Security lapses continue at Philly’s voting machine warehouse amid a probe into stolen laptop, USB drives
No surveillance cameras. Lax security at the door. City officials vow to beef up the police presence at a warehouse where voting machines are stored, while struggling to beat back doubts.
More lapses in security and record-keeping surfaced Thursday at the warehouse where Philadelphia’s voting machines are stored, prompting city officials to pledge — for the second time in less than a week — that they would beef up security amid an investigation into the theft of a laptop and USB drives from the facility.
A lack of surveillance footage from inside the warehouse has stymied investigators seeking to track down the thief. No cameras had been installed there despite an earlier request from employees to do so, according to sources familiar with the matter who were not authorized to discuss it publicly.
And while the city had vowed Wednesday to enhance security at the site, a reporter with WHYY’s Billy Penn entered the warehouse unhindered the next morning and spent several minutes walking among rows of voting machines before employees noticed and asked him to leave. He later posted a video to Twitter.
Meanwhile, the sources said, an ongoing inspection of those machines, launched after the theft to ensure that none had been compromised, has turned up more than 20 so far with serial numbers on their seals that do not match records kept by elections officials. They blamed the discrepancy on a logging error and do not believe it is evidence of tampering.
With those missteps mounting, city officials hastened to assure the public that they have every confidence that the integrity of the election had not been compromised by those developments — even as President Donald Trump’s campaign seized on them to sow doubt.
A spokesperson for Mayor Jim Kenney, responding to the video posted by the Billy Penn reporter, said Thursday that an around-the-clock police presence had now been stationed outside the warehouse and strict log-in procedures for those entering or exiting the building had been put in place. The mayor had pledged a day earlier to make all police resources available to find who stole the missing technology.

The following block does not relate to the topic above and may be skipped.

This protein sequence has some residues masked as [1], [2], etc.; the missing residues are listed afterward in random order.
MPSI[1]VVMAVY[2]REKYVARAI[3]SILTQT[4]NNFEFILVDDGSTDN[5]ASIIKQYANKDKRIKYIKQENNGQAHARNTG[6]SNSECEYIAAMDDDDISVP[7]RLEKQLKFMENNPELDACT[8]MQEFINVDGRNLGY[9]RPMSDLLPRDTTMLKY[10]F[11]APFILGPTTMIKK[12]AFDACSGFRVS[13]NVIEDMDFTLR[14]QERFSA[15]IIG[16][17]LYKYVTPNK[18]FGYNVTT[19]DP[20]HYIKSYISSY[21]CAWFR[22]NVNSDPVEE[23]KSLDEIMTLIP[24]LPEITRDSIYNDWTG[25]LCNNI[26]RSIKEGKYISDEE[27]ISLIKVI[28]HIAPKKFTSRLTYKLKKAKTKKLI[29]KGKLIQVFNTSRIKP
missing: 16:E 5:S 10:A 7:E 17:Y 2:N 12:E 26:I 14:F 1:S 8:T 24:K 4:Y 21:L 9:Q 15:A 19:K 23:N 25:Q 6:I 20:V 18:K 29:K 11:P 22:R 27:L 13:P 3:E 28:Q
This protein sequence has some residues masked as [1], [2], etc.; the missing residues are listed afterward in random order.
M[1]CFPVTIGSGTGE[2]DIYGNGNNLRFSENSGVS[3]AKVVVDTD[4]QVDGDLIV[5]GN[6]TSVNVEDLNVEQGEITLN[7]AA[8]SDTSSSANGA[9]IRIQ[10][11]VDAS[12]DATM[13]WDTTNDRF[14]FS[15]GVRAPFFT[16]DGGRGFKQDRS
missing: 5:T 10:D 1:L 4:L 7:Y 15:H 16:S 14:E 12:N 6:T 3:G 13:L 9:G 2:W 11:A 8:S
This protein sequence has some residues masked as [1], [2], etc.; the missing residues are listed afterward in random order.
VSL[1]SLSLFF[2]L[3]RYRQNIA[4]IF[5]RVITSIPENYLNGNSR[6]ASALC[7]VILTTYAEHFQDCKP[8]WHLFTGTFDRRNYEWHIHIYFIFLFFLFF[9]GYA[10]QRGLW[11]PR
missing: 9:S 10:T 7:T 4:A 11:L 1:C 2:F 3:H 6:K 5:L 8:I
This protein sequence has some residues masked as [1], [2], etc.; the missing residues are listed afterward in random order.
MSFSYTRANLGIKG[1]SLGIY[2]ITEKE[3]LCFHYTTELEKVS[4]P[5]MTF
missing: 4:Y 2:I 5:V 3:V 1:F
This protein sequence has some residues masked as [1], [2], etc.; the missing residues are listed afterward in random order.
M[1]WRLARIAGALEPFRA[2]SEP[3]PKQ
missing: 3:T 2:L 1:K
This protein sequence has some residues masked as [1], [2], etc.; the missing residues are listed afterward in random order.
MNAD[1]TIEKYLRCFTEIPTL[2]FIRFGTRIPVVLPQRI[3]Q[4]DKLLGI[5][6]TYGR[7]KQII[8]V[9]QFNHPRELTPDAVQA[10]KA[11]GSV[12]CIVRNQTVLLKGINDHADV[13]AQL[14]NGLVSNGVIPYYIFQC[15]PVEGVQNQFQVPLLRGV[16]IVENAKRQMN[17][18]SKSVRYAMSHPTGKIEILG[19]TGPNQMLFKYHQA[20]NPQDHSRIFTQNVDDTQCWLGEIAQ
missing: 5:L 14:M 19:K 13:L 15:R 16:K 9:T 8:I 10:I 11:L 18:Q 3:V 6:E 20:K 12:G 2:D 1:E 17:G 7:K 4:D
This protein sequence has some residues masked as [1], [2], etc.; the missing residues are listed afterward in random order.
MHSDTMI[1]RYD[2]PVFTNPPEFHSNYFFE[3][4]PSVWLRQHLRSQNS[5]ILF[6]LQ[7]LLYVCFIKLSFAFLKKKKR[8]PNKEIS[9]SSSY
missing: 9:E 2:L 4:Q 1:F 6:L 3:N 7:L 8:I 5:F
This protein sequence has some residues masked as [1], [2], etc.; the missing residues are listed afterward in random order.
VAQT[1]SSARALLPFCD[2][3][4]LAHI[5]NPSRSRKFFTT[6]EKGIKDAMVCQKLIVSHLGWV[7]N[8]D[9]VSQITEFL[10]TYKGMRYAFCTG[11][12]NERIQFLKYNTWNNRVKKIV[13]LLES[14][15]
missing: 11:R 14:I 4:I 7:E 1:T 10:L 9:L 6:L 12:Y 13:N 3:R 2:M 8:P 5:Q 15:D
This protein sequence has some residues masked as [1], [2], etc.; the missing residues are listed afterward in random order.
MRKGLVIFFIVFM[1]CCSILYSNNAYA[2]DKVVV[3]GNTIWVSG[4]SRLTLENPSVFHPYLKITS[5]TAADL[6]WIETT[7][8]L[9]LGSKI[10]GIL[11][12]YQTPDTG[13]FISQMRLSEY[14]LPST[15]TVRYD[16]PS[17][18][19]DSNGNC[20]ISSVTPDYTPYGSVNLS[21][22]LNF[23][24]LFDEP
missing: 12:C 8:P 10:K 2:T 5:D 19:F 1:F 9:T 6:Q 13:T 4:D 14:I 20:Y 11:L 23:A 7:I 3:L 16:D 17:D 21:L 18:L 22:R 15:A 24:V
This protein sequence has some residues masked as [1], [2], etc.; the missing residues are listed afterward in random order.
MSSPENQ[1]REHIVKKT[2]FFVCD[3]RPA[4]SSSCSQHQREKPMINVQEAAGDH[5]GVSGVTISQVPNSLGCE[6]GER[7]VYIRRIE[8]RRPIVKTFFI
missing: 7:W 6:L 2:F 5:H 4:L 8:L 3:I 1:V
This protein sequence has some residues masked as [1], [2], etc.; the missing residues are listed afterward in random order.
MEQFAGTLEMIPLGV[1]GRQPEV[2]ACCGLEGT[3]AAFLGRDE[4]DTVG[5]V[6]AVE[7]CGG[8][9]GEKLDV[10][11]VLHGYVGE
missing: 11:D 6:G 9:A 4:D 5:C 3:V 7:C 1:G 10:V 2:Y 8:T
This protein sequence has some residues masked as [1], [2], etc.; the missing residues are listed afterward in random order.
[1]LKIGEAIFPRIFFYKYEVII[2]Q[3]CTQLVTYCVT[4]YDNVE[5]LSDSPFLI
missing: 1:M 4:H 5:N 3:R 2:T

So far, police have discovered no evidence to suggest the thefts were related to the election, said sources briefed on the status of their probe. Aside from the missing laptop and USB drives, some smaller personal items were taken and stray objects appeared to have been moved around and left behind by the intruder, they said.
The employee whose laptop was stolen, an onsite technician for the company that supplies the voting machines, noted its theft on Monday and reported it to his superiors, the sources said. But it was not until two days later — once elections employees noticed the USB drives were also missing — that the matter was reported to police.
Nick Custodio — a deputy to Lisa Deeley, chair of the city commissioners, who oversee elections — declined to explain that apparent delay Thursday, citing the ongoing probe.
Still, a Trump campaign staffer tweeted a news story about the thefts and video of Thursday’s incursion into the warehouse by the reporter.
“Unbelievable!” the staffer, Mike Roman, wrote. “No security for voting machines How can we trust the results now?”